COVID-19 rapid test pay deadline causes conundrum between Calgary police, city

CPS said they acquired tests as an essential service under the province's rapid testing program

Mayor Jyoti Gondek spoke with media at the Power Reception Hall on Monday, Nov. 15, 2021. DARREN KRAUSE / LIVEWIRE CALGARY

Rapid COVID-19 tests acquired by the Calgary police through a provincial program has created a quandary for the city.

Under the province’s rapid testing program, essential services were allowed to apply for free kits until March 2022, the Calgary police posted to Twitter.

Earlier in the day, Calgary Mayor Jyoti Gondek said the city has “been forced” to do the same for other employees due to pressure from other city unions.  There had been a Dec. 1 deadline for city employees to get vaccinated or be on the hook for their own tests. The city had been paying for the tests up until now.

“The city has now agreed that it will be part of our policy to continue paying for testing if people are not fully vaccinated,” the mayor told media Wednesday.

“And that is due to the Calgary Police Service making that part of their policy.”

In the Calgary police post, they said that members must still pay for their own rapid testing kits. But, they did acquire kits through the provincial program.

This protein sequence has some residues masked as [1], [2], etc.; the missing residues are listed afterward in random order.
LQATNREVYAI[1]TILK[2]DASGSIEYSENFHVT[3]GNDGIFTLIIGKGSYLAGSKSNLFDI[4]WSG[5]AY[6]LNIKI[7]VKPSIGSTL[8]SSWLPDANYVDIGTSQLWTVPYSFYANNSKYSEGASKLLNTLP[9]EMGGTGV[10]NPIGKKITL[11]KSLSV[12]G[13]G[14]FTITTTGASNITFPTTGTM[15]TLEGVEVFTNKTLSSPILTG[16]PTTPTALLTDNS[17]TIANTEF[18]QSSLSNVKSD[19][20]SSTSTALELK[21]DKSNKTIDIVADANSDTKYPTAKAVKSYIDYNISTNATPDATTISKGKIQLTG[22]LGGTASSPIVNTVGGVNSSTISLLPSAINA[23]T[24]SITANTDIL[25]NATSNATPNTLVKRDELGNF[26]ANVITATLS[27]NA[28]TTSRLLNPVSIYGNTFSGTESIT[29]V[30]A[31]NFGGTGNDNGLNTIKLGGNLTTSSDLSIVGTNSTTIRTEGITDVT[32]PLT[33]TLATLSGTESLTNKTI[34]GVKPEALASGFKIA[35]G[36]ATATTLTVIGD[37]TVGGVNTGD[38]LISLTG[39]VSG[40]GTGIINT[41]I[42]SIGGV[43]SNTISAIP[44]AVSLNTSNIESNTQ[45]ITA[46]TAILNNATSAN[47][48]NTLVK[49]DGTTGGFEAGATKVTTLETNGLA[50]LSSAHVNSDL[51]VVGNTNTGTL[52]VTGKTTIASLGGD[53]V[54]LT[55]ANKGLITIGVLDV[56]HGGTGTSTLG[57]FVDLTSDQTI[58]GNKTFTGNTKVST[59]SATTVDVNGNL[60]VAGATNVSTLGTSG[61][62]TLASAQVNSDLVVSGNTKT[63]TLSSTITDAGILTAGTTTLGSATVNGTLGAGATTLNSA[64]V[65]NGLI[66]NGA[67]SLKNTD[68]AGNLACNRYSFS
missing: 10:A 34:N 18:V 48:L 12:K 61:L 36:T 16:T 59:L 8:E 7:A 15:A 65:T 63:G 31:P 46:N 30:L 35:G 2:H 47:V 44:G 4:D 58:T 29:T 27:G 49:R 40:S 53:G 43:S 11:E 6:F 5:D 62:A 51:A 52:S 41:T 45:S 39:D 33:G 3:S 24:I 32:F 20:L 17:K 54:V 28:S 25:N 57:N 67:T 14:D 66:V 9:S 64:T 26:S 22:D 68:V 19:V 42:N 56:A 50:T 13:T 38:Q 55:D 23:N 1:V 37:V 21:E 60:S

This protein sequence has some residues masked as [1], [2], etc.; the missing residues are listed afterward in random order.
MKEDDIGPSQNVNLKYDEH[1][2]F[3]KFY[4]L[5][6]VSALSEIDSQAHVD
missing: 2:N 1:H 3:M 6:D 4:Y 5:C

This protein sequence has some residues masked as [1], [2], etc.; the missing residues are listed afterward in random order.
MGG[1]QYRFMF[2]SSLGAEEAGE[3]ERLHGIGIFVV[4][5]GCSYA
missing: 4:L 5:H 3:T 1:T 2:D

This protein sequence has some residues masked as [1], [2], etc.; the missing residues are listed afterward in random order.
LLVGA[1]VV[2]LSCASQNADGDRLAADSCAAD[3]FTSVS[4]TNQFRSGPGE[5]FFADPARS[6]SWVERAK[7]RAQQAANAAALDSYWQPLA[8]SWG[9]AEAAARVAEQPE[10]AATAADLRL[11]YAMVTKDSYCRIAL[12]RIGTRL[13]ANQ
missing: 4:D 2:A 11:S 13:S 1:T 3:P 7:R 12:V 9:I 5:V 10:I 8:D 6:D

“We are waiting for these kits & until they arrive, members who are not vaccinated will continue to pay for rapid testing kits out of their own pocket,” CPS said in a direct response on Twitter.

The mayor wasn’t certain what the cost would be to the city.

“I’m interested to know if we already have the kits available, if they will be provided by the province – I’m very interested to see how we’re going to manage this,” she said.

Roughly 8 per cent non-compliance

Ward 9 Coun. Gian-Carlo Carra said he wasn’t satisfied with the roughly 92 per cent vaccine compliance among Calgary police.

“I want that number of people who are not getting vaccinated, especially when they’re getting paid to be front and center public safety people to be much, much smaller,” he said.

“I want it to be zero.”

He said he’s interested in developing as many “sticks” as possible to up the vaccination rates among the population.  Carra did say he was happy to see the 93 per cent number. More vaccines are needed, he said.

“If our first responders whose entire lives are focused on public safety, aren’t setting that example I think that that tells a problematic story,” Carra said.

Carra is also an appointee to the Calgary Police Commission (CPC). He asked the CPS in Tuesday’s CPC meeting about their stance on paying for tests.

He was told the current policy enforces the member-pay model after Dec. 1

About Darren Krause 1055 Articles
Journalist, husband, father, golfer, writer, painter, video gamer, gardener, amateur botanist, dreamer, realist... never in that order.

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